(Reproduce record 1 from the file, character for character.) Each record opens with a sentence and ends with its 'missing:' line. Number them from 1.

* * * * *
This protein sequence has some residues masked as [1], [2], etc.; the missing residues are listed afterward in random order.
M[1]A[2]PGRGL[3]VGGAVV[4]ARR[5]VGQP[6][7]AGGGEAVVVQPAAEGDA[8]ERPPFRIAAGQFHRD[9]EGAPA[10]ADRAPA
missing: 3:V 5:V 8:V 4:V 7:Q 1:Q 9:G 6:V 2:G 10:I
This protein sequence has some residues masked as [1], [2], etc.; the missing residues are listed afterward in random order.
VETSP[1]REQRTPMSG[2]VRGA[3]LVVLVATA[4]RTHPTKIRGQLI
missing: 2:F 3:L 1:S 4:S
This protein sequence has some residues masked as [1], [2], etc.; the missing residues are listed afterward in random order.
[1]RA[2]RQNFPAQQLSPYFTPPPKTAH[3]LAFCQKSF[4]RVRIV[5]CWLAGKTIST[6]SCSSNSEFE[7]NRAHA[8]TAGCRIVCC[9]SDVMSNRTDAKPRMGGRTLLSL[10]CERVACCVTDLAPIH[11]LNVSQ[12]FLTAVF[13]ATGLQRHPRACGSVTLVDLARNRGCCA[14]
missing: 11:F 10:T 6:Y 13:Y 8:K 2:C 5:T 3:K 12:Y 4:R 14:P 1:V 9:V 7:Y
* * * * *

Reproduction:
This protein sequence has some residues masked as [1], [2], etc.; the missing residues are listed afterward in random order.
M[1]A[2]PGRGL[3]VGGAVV[4]ARR[5]VGQP[6][7]AGGGEAVVVQPAAEGDA[8]ERPPFRIAAGQFHRD[9]EGAPA[10]ADRAPA
missing: 3:V 5:V 8:V 4:V 7:Q 1:Q 9:G 6:V 2:G 10:I